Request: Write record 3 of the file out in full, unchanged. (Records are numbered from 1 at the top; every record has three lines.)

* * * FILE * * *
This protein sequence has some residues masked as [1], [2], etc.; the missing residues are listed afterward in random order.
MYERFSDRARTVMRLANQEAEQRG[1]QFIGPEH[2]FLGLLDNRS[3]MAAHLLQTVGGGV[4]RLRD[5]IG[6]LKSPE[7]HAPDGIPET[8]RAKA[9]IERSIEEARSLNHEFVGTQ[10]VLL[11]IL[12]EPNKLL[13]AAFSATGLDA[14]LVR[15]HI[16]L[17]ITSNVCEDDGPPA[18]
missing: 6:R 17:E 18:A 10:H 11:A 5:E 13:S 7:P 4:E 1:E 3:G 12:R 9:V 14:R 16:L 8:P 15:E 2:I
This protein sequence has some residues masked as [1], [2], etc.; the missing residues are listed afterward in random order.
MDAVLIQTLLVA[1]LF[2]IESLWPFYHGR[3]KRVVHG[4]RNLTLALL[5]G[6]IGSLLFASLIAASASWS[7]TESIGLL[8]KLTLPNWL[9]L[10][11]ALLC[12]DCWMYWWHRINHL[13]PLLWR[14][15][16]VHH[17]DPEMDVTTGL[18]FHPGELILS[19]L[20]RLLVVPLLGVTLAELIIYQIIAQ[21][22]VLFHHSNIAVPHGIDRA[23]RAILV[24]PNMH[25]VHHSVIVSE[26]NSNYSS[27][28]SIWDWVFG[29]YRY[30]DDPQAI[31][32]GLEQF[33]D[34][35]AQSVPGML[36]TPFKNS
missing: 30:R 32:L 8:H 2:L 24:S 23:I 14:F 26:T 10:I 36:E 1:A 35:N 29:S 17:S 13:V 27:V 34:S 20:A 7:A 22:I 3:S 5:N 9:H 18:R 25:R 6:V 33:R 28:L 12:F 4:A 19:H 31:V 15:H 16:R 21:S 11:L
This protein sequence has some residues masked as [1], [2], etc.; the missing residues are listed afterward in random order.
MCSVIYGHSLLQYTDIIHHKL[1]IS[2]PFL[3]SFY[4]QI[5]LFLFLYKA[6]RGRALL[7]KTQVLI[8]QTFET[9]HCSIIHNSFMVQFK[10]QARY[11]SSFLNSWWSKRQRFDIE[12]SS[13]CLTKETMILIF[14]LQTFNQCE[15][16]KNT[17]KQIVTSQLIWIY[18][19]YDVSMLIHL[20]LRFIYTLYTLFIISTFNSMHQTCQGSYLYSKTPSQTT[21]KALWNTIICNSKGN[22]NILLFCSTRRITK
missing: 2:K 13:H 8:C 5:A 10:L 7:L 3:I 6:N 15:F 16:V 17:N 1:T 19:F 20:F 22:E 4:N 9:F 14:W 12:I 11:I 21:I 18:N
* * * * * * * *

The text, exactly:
This protein sequence has some residues masked as [1], [2], etc.; the missing residues are listed afterward in random order.
MCSVIYGHSLLQYTDIIHHKL[1]IS[2]PFL[3]SFY[4]QI[5]LFLFLYKA[6]RGRALL[7]KTQVLI[8]QTFET[9]HCSIIHNSFMVQFK[10]QARY[11]SSFLNSWWSKRQRFDIE[12]SS[13]CLTKETMILIF[14]LQTFNQCE[15][16]KNT[17]KQIVTSQLIWIY[18][19]YDVSMLIHL[20]LRFIYTLYTLFIISTFNSMHQTCQGSYLYSKTPSQTT[21]KALWNTIICNSKGN[22]NILLFCSTRRITK
missing: 2:K 13:H 8:C 5:A 10:L 7:L 3:I 6:N 15:F 16:V 17:N 1:T 19:F 20:F 22:E 4:N 9:F 14:W 12:I 11:I 21:I 18:N